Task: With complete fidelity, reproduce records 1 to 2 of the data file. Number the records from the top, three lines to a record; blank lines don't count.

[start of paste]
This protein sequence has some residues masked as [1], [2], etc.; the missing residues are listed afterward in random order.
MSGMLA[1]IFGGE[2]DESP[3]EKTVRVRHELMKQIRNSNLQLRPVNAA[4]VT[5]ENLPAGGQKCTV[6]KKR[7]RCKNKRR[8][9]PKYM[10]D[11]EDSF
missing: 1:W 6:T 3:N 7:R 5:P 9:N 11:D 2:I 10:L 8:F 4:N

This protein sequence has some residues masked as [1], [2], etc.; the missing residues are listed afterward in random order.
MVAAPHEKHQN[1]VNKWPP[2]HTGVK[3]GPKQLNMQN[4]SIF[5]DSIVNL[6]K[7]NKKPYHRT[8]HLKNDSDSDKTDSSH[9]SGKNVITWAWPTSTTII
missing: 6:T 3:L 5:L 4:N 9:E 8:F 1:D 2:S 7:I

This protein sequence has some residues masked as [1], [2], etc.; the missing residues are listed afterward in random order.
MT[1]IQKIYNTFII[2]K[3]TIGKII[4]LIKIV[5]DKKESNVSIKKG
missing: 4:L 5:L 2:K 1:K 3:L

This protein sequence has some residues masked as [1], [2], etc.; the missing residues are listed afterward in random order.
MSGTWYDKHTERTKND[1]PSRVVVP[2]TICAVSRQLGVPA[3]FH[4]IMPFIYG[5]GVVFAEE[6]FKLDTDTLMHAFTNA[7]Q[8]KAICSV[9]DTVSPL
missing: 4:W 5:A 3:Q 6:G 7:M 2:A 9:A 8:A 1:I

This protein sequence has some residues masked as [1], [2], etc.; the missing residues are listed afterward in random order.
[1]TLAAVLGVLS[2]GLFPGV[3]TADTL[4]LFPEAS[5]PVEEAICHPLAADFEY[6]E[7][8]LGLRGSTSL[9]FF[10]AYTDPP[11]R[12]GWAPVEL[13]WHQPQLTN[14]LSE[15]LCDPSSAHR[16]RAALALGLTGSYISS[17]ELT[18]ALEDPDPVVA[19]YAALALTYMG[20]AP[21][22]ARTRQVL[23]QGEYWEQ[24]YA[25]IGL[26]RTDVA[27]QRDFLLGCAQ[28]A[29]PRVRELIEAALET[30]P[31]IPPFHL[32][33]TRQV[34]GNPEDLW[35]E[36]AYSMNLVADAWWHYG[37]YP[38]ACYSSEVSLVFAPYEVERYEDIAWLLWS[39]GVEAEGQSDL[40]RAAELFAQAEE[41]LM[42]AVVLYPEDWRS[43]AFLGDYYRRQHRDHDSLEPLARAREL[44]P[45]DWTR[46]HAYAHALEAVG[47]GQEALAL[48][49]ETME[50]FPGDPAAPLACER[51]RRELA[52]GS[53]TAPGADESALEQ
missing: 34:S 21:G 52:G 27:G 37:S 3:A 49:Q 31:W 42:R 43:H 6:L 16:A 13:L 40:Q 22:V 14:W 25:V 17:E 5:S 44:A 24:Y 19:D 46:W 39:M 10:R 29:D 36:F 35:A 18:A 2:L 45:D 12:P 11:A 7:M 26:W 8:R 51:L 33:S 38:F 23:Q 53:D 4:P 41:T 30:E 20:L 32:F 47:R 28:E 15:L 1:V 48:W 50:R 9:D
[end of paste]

This protein sequence has some residues masked as [1], [2], etc.; the missing residues are listed afterward in random order.
MSGMLA[1]IFGGE[2]DESP[3]EKTVRVRHELMKQIRNSNLQLRPVNAA[4]VT[5]ENLPAGGQKCTV[6]KKR[7]RCKNKRR[8][9]PKYM[10]D[11]EDSF
missing: 1:W 6:T 3:N 7:R 5:P 9:N 11:D 2:I 10:L 8:F 4:N

This protein sequence has some residues masked as [1], [2], etc.; the missing residues are listed afterward in random order.
MVAAPHEKHQN[1]VNKWPP[2]HTGVK[3]GPKQLNMQN[4]SIF[5]DSIVNL[6]K[7]NKKPYHRT[8]HLKNDSDSDKTDSSH[9]SGKNVITWAWPTSTTII
missing: 6:T 3:L 5:L 4:N 9:E 8:F 1:D 2:S 7:I